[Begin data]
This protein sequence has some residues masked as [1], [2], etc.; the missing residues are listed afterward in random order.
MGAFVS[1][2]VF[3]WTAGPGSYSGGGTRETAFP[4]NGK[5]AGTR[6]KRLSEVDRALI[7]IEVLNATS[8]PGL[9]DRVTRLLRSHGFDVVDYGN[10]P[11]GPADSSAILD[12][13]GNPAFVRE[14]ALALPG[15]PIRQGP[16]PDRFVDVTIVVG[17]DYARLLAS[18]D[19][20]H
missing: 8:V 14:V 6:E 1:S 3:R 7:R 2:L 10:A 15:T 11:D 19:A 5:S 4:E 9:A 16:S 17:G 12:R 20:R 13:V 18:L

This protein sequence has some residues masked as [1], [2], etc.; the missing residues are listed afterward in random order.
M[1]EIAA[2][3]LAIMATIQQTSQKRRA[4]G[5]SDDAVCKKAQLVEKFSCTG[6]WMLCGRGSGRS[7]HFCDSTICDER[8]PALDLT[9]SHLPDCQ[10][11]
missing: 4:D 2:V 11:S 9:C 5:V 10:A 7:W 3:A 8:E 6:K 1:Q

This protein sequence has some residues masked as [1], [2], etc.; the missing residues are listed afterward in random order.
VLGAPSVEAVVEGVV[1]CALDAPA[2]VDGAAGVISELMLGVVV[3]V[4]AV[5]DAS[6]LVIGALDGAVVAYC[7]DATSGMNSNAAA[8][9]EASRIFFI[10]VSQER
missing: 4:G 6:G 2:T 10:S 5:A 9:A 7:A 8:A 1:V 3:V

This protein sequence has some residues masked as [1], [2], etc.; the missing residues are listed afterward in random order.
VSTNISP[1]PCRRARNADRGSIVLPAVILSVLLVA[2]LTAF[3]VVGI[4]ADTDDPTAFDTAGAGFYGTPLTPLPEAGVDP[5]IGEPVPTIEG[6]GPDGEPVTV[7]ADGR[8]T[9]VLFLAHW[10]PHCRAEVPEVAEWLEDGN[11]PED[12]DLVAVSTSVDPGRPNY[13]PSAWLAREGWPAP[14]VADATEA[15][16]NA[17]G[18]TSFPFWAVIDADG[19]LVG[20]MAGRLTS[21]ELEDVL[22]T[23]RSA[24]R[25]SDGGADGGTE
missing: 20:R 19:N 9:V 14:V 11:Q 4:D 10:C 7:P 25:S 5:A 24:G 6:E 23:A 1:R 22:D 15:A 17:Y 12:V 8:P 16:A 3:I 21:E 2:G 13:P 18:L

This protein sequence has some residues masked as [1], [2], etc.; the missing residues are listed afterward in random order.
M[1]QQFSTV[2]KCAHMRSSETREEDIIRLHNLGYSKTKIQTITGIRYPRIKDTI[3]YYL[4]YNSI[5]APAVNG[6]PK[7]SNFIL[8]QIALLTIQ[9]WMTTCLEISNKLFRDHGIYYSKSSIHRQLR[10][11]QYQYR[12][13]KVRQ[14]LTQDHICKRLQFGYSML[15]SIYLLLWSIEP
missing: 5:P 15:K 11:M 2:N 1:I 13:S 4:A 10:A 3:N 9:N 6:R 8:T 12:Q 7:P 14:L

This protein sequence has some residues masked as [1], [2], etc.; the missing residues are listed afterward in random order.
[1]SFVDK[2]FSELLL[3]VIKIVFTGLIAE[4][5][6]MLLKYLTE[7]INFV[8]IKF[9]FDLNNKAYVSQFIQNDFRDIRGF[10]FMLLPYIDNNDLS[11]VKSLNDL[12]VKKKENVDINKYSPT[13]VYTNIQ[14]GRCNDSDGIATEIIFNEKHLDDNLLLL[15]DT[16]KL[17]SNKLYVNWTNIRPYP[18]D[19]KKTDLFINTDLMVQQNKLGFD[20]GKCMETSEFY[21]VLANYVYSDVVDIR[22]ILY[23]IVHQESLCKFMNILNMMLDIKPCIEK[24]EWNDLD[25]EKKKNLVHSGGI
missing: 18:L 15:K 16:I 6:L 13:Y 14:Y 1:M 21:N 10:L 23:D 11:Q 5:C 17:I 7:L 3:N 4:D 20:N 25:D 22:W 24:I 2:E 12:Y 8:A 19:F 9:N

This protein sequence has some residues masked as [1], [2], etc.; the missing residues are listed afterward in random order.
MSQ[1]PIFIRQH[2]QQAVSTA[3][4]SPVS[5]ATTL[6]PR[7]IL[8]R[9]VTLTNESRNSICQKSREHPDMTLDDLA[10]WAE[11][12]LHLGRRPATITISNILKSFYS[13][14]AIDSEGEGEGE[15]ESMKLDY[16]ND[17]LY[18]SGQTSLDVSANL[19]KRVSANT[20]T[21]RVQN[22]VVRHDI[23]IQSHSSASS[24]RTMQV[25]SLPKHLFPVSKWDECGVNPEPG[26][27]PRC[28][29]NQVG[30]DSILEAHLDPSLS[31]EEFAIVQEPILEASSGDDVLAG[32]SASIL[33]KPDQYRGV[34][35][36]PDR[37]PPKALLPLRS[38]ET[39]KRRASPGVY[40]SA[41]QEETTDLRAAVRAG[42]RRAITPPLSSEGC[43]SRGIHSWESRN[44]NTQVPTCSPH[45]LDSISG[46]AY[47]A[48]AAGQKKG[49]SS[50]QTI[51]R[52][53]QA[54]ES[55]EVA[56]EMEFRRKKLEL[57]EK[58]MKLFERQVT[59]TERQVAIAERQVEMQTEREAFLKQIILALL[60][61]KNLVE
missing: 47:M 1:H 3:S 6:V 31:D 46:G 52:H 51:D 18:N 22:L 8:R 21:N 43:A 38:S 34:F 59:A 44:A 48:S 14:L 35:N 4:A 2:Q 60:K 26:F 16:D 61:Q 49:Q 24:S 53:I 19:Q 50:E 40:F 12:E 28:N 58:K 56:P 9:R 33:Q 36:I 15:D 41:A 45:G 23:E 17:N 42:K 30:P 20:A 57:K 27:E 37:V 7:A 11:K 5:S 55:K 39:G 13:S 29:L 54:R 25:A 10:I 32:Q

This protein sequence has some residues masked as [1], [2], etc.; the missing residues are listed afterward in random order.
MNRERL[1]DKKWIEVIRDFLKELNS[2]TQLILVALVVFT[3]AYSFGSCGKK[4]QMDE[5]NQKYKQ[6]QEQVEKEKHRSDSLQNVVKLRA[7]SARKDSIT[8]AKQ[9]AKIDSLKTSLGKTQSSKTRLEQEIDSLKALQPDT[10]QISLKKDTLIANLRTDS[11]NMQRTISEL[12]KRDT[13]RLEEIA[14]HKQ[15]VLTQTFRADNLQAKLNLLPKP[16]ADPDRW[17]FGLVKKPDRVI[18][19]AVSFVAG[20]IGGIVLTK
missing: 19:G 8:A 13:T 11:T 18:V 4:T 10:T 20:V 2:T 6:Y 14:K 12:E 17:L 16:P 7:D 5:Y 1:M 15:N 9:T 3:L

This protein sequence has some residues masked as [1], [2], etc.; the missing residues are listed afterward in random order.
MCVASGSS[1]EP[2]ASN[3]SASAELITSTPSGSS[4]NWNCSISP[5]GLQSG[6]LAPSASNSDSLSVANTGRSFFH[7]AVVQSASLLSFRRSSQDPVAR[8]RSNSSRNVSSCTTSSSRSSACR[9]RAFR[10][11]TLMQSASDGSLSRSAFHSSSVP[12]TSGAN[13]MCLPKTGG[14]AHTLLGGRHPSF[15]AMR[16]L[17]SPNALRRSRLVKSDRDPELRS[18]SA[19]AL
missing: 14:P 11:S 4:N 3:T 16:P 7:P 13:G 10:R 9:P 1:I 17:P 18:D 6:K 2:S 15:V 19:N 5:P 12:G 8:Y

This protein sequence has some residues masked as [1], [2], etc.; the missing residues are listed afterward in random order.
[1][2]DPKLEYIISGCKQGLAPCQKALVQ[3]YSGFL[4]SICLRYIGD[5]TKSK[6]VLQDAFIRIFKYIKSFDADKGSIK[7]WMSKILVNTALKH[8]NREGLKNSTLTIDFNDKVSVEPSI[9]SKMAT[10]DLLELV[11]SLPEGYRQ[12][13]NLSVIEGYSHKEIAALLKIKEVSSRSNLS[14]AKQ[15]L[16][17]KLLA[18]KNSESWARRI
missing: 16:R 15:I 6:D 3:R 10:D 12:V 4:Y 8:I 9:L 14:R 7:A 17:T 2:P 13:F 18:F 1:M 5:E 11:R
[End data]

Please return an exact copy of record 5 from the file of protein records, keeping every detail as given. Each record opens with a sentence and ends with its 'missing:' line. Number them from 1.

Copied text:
This protein sequence has some residues masked as [1], [2], etc.; the missing residues are listed afterward in random order.
M[1]QQFSTV[2]KCAHMRSSETREEDIIRLHNLGYSKTKIQTITGIRYPRIKDTI[3]YYL[4]YNSI[5]APAVNG[6]PK[7]SNFIL[8]QIALLTIQ[9]WMTTCLEISNKLFRDHGIYYSKSSIHRQLR[10][11]QYQYR[12][13]KVRQ[14]LTQDHICKRLQFGYSML[15]SIYLLLWSIEP
missing: 5:P 15:K 11:M 2:N 1:I 13:S 4:A 10:A 3:N 9:N 6:R 8:T 12:Q 7:P 14:L